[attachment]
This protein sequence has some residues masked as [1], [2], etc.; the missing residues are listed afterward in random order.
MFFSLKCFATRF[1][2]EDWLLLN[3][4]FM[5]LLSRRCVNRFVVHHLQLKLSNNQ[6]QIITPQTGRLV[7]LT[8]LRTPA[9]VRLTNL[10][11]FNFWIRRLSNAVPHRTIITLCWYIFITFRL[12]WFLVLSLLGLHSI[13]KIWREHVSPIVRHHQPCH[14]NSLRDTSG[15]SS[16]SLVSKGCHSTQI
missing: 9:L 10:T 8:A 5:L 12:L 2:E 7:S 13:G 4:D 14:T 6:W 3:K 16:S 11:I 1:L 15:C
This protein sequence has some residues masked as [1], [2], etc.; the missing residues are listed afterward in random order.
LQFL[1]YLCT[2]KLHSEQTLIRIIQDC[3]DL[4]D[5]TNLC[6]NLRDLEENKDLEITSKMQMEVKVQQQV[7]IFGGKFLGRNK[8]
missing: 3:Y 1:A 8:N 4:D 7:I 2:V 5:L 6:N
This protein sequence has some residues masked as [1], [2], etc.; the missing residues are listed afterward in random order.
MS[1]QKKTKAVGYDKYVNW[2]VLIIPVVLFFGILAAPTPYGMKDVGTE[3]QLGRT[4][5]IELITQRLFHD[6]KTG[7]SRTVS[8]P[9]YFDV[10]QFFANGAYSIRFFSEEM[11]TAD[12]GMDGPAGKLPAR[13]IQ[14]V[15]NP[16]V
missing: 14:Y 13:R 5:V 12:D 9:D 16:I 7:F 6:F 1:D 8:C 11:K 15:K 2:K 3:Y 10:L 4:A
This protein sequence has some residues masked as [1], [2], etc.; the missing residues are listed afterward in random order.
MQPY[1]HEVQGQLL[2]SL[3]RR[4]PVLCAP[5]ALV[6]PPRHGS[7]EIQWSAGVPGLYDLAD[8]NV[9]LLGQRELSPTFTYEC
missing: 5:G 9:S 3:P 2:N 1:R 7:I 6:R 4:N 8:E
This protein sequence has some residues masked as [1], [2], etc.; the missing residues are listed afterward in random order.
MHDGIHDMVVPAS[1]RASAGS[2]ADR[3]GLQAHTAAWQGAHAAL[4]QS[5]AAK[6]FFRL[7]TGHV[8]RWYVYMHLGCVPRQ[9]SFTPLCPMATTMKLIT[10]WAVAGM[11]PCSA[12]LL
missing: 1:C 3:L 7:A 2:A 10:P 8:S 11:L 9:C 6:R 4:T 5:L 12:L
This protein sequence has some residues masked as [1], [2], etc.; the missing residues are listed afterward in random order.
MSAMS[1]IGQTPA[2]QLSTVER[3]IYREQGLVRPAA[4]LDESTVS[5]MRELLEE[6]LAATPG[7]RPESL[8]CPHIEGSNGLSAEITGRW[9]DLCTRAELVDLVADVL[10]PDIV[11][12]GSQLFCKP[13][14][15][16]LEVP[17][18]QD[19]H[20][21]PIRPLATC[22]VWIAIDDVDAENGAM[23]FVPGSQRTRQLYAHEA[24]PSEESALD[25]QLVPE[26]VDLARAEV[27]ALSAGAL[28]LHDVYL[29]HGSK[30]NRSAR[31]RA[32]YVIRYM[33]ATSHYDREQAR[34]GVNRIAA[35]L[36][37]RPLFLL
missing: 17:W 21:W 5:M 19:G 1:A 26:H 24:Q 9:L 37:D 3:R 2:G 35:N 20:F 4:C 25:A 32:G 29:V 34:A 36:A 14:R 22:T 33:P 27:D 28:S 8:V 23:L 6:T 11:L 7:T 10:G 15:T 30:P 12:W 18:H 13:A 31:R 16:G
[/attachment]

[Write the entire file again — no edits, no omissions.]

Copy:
This protein sequence has some residues masked as [1], [2], etc.; the missing residues are listed afterward in random order.
MFFSLKCFATRF[1][2]EDWLLLN[3][4]FM[5]LLSRRCVNRFVVHHLQLKLSNNQ[6]QIITPQTGRLV[7]LT[8]LRTPA[9]VRLTNL[10][11]FNFWIRRLSNAVPHRTIITLCWYIFITFRL[12]WFLVLSLLGLHSI[13]KIWREHVSPIVRHHQPCH[14]NSLRDTSG[15]SS[16]SLVSKGCHSTQI
missing: 9:L 10:T 8:A 5:L 12:L 2:E 7:S 13:G 4:D 14:T 6:W 3:K 16:S 11:I 1:L 15:C
This protein sequence has some residues masked as [1], [2], etc.; the missing residues are listed afterward in random order.
LQFL[1]YLCT[2]KLHSEQTLIRIIQDC[3]DL[4]D[5]TNLC[6]NLRDLEENKDLEITSKMQMEVKVQQQV[7]IFGGKFLGRNK[8]
missing: 3:Y 1:A 8:N 4:D 7:I 2:V 5:L 6:N
This protein sequence has some residues masked as [1], [2], etc.; the missing residues are listed afterward in random order.
MS[1]QKKTKAVGYDKYVNW[2]VLIIPVVLFFGILAAPTPYGMKDVGTE[3]QLGRT[4][5]IELITQRLFHD[6]KTG[7]SRTVS[8]P[9]YFDV[10]QFFANGAYSIRFFSEEM[11]TAD[12]GMDGPAGKLPAR[13]IQ[14]V[15]NP[16]V
missing: 14:Y 13:R 5:V 12:D 9:D 16:I 7:F 6:F 1:D 8:C 11:K 15:K 2:K 3:Y 10:L 4:A
This protein sequence has some residues masked as [1], [2], etc.; the missing residues are listed afterward in random order.
MQPY[1]HEVQGQLL[2]SL[3]RR[4]PVLCAP[5]ALV[6]PPRHGS[7]EIQWSAGVPGLYDLAD[8]NV[9]LLGQRELSPTFTYEC
missing: 5:G 9:S 3:P 2:N 1:R 7:I 6:R 4:N 8:E
This protein sequence has some residues masked as [1], [2], etc.; the missing residues are listed afterward in random order.
MHDGIHDMVVPAS[1]RASAGS[2]ADR[3]GLQAHTAAWQGAHAAL[4]QS[5]AAK[6]FFRL[7]TGHV[8]RWYVYMHLGCVPRQ[9]SFTPLCPMATTMKLIT[10]WAVAGM[11]PCSA[12]LL
missing: 1:C 3:L 7:A 2:A 10:P 8:S 11:L 9:C 6:R 4:T 5:L 12:L
This protein sequence has some residues masked as [1], [2], etc.; the missing residues are listed afterward in random order.
MSAMS[1]IGQTPA[2]QLSTVER[3]IYREQGLVRPAA[4]LDESTVS[5]MRELLEE[6]LAATPG[7]RPESL[8]CPHIEGSNGLSAEITGRW[9]DLCTRAELVDLVADVL[10]PDIV[11][12]GSQLFCKP[13][14][15][16]LEVP[17][18]QD[19]H[20][21]PIRPLATC[22]VWIAIDDVDAENGAM[23]FVPGSQRTRQLYAHEA[24]PSEESALD[25]QLVPE[26]VDLARAEV[27]ALSAGAL[28]LHDVYL[29]HGSK[30]NRSAR[31]RA[32]YVIRYM[33]ATSHYDREQAR[34]GVNRIAA[35]L[36][37]RPLFLL
missing: 17:W 21:W 5:M 19:G 1:A 26:H 24:Q 9:L 37:D 3:R 2:G 35:N 20:F 4:C 25:A 32:G 29:V 34:A 36:A 14:R 22:T 33:P 27:D 28:S 8:V 23:L 6:T 11:L 7:T 10:G 15:T 30:P 12:W 18:H 13:A 31:R 16:G